Vague Isn't an Option
Tonight I was privileged to celebrate my beautiful, brilliant friend Cathy who recently graduated with her Masters in English and Creative Writing. The celebration dinner was held at a lovely outdoor restaurant called The Farmhouse in the middle of Roger’s Gardens, a local garden center. I am quite certain the marinated grilled vegetable salad and the mustard seed cheese were delivered to our table directly from God. Somehow the cheese board landed beside my plate and never managed to move down the table.
I enjoyed chatting with the ladies seated near me, and I successfully remained vague when they asked about my kids. When they asked their ages, I rattled them off as if nothing were out of the ordinary. I am absolutely not opposed to talking about Chandler, even with people I’ve just met, but I do try to consider the context in deciding what to share. In this context, I did not want to bring a negative vibe to my friend’s celebration. So I decided just to list their ages and leave it at that. No harm, no foul.
Then someone else sitting beside me asked, “So what do each of your kids do?” Remaining vague wasn’t an option. I thought for a split second about saying that Chandler is a biker and loves to do anything that defies gravity. I knew that would just come out weird. He may very well be biking and defying gravity at this moment. But not on this planet. And I think that’s what she was asking about. What do your kids on this planet do? I couldn’t use the past tense — “Chandler was a biker and loved to defy gravity.” Her follow-up question would have been, “Was?”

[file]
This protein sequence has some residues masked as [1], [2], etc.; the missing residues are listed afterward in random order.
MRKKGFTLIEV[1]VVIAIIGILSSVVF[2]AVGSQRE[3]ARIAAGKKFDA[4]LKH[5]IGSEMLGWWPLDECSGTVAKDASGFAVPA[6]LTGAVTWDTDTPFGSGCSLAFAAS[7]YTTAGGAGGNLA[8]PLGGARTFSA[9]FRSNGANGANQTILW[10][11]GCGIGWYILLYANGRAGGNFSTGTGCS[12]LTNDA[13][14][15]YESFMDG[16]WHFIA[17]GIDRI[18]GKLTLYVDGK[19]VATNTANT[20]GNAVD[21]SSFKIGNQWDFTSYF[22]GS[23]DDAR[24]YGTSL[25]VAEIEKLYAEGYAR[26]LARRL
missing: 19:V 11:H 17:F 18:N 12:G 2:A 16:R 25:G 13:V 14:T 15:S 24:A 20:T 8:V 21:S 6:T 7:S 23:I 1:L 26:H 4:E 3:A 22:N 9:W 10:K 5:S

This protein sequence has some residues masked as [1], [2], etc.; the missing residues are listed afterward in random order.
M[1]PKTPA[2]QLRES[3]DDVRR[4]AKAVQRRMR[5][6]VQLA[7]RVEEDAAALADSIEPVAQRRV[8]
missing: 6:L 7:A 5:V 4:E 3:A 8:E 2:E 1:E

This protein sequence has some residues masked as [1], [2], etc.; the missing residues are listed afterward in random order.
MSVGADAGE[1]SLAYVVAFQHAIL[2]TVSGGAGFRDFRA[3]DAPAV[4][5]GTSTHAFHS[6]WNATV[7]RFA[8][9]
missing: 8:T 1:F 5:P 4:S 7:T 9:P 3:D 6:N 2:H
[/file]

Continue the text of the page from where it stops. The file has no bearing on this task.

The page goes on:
So I started with Chase, then moved on to Chance, giving some general sense of what they’re each doing. Then I took a breath and said calmly, “My youngest son died January 1. And my daughter, about to turn 18, is a senior in high school.” That part between Chance and Charli, that should not be among the descriptions of what your kids are doing. It just shouldn’t.
Driving home, I missed a turn on my GPS…yes, WITH my GPS on, I still missed a turn. Don’t ask. It’s a gift. So I ended up on Crown Valley Parkway, the main road to the hospital Chandler was in. As I got closer to the hospital. I said audibly, “I hate this hospital. I hate this road.” I began to feel afraid — what is it going to be like in December if I have to drive by this hospital? I don’t want to relive this nightmare in my mind.
I pulled my thoughts back to the moment and tried to be fully present behind the wheel. Fully present. Still feeling pain. But trying not to borrow worry from tomorrow.
I know that whatever comes, I am in the hands of a good, loving, present God who just keeps showing up. In the Farmhouse and on Crown Valley Parkway.